Jpn. J. Infect. Dis., 57, 187-188, 2004
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Laboratory and Epidemiology Communications
The Genetic Properties of Streptococcus pyogenes emm49 Genotype Strains Recently Emerged among Severe Invasive Infections in Japan
Tadayoshi Ikebe, Miyoko Endo1, Yuka Ueda2, Kyoko Okada3, Rieko Suzuki4, Takeshi Minami5, Hiroshi Tanaka6, Norihiko Nakanishi7, Masaaki Tomita8, Hiroyuki Nishie9, Noriko Ishii9, Emi Sasaki9, Yuji Miura10, Toru Yamamura10 and Haruo Watanabe*
National Institute of Infectious Diseases, Tokyo 162-8640,
1Tokyo Metropolitan Research Laboratory of Public Health, Tokyo 169-0073, 2Kinki University, Osaka 589-8511, 3Health Research Institute of the City of Kawasaki, Kawasaki 210-0834, 4Kanagawa Prefectural Public Health Laboratory, Yokohama 241-0815, 5St. Marianna University School of Medicine, Kawasaki 216-8511, 6Ehime Prefectural Institute of Public Health and Environmental Science, Ehime 790-0003, 7Ehime Prefectural Central Hospital, Matsuyama 790-0024, 8Yamaguchi Prefectural Research Institute of Public Health, Yamaguchi 753-0821, 9Hiroshima City Hospital, Hiroshima 730-8518 and 10Kawakita General Hospital, Tokyo 166-8588
Communicated by Yoshichika Arakawa
(Accepted July 20, 2004)
*Corresponding author: Mailing address: Department of Bacteriology, National Institute of Infectious Diseases, Toyama 1-23-1, Shinjuku-ku, Tokyo 162-8640, Japan. Tel & Fax: +81-3-5285-1171, E-mail: firstname.lastname@example.org
Streptococcus pyogenes (group A streptococcus; GAS) is one of the most common human pathogens. It causes a wide array of infections, the most frequent of which is acute pharyngitis (strep throat). Many streptococcal virulence factors involved in GAS-based diseases have been reported, including pyrogenic exotoxins and M protein. M protein, which is an important virulence factor of S. pyogenes, protects S. pyogenes from phagocytosis by polymorphonuclear leukocytes (1, 2). More than 90 M protein-derived serotypes have been identified, and a molecular approach to the identification of emm (M protein) genes has also been documented (http://www.cdc.gov/ncidod/biotech/strep/ emmtypes.html). For example, emm1, emm2, and emm3 genes encode the M1, M2, and M3 proteins, respectively. emm genotyping is also a useful tool for epidemiological investigation.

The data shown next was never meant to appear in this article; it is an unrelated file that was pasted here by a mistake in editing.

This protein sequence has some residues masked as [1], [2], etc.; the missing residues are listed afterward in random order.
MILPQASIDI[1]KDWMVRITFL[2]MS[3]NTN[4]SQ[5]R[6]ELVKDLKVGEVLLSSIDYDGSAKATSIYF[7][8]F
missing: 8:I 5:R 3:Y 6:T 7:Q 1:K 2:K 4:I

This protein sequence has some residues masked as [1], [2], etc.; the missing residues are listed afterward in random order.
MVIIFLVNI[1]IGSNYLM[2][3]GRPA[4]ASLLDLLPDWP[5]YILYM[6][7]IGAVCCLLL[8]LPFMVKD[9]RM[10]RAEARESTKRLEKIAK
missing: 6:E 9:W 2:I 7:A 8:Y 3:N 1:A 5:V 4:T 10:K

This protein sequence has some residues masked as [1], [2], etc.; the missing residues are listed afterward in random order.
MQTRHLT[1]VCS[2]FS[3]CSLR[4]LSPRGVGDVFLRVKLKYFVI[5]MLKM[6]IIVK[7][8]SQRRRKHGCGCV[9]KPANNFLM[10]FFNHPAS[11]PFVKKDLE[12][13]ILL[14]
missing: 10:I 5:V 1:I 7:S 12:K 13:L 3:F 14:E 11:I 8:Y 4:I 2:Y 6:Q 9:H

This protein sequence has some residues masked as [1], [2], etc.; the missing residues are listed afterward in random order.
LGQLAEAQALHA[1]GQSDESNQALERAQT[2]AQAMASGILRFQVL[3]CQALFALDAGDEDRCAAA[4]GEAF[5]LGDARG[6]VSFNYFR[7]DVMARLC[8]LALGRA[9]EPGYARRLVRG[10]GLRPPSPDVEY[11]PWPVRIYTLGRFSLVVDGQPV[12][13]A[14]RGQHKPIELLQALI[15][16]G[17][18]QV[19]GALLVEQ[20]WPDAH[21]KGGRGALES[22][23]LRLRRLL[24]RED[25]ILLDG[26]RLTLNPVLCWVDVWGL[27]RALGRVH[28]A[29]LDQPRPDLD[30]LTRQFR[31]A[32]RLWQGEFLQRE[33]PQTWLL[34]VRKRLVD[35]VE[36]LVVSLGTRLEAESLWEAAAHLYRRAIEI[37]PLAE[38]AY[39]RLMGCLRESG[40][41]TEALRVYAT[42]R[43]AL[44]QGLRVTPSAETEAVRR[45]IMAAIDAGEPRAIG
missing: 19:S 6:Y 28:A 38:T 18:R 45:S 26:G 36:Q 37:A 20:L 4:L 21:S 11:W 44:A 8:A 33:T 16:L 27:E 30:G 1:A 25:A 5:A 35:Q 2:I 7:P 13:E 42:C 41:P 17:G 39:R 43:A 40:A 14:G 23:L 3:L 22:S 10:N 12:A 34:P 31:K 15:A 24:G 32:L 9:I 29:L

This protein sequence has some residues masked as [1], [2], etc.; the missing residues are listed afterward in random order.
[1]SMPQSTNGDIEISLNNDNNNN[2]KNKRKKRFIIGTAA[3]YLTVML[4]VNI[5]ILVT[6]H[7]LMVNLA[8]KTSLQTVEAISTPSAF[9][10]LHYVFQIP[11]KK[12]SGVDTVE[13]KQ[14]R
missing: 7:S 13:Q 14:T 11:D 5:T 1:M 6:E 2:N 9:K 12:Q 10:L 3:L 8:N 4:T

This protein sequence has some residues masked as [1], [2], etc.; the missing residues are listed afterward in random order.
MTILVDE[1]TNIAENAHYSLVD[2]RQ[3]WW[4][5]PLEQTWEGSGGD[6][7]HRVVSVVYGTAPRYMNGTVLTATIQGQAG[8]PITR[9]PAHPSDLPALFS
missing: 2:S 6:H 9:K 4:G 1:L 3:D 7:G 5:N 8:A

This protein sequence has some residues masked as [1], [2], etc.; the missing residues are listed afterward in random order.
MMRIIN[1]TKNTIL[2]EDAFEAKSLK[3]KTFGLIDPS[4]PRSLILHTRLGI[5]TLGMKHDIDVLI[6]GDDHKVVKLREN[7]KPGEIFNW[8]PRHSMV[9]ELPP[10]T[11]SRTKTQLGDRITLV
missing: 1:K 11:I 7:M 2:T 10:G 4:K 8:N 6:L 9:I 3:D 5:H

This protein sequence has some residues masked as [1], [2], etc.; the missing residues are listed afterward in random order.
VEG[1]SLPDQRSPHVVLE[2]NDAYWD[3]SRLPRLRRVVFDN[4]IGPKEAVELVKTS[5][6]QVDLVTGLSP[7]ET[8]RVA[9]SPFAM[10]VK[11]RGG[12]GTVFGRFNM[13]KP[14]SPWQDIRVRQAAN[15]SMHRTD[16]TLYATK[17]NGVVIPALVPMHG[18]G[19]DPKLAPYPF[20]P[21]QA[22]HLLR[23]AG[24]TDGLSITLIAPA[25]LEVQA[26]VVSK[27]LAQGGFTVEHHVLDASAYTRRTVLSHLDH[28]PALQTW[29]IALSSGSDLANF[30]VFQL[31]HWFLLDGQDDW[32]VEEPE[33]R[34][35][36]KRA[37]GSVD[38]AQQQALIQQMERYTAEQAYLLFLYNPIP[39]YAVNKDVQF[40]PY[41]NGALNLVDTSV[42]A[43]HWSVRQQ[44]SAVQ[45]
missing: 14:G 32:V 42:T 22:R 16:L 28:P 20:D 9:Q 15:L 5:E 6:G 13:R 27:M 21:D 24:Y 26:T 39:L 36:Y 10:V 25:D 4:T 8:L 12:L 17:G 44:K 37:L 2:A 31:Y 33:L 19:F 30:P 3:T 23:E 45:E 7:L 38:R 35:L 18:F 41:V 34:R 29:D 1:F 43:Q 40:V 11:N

Since the late 1980s, streptococcal toxic shock-like syndrome (TSLS) caused by S. pyogenes has become a serious problem in both developed and developing countries. Its characteristic symptoms progress very rapidly and are fulminant from their onset. Patients can develop necrosis of the soft tissue, acute kidney failure, adult respiratory distress syndrome (ARDS), disseminated intravascular coagulopathy (DIC), and multiorgan failure (MOF) within scores of hours, leading to shock and death. The first defined case of TSLS in Japan was reported in 1992 (3), and the strains of the emm1 genotype have been found to be dominant in causing TSLS in Japan (4). Since 2000, a total of five emm49 genotype S. pyogenes strains have been isolated from severe invasive GAS patients in Japan, but had not been isolated before 1999 (Table 1); 1 case was reported in 2000, 3 cases in 2002, and 1 case in 2003. T serotypes of all the isolates were grouped into the nontypable.
We examined whether or not five isolates carry pyrogenic exotoxin genes speA, speB, and speC, by PCR with specific primers. All of the isolates carried speB gene. None of the isolates carried speC gene. Four of five isolates had speA gene (Table 1). SmaI- or SfiI- digested pulsed field gel electrophoresis (PFGE) profiles of the isolates were examined as described previously (5). NIH200, NIH211, and NIH230 strains were isolated from the patients unrelated each other; however, their PFGE profiles were indistinguishable from one another (Fig. 1). The PFGE profiles of NIH147 and NIH226 were different in several fragments from the above strains, but their profiles as a whole seemed to be similar each other. These results suggest that clonal or possibly related strains of the recently emerged emm49 genotype S. pyogenes have been spreading to cause severe invasive diseases. Much attention should be paid to the prevalence of the strains.
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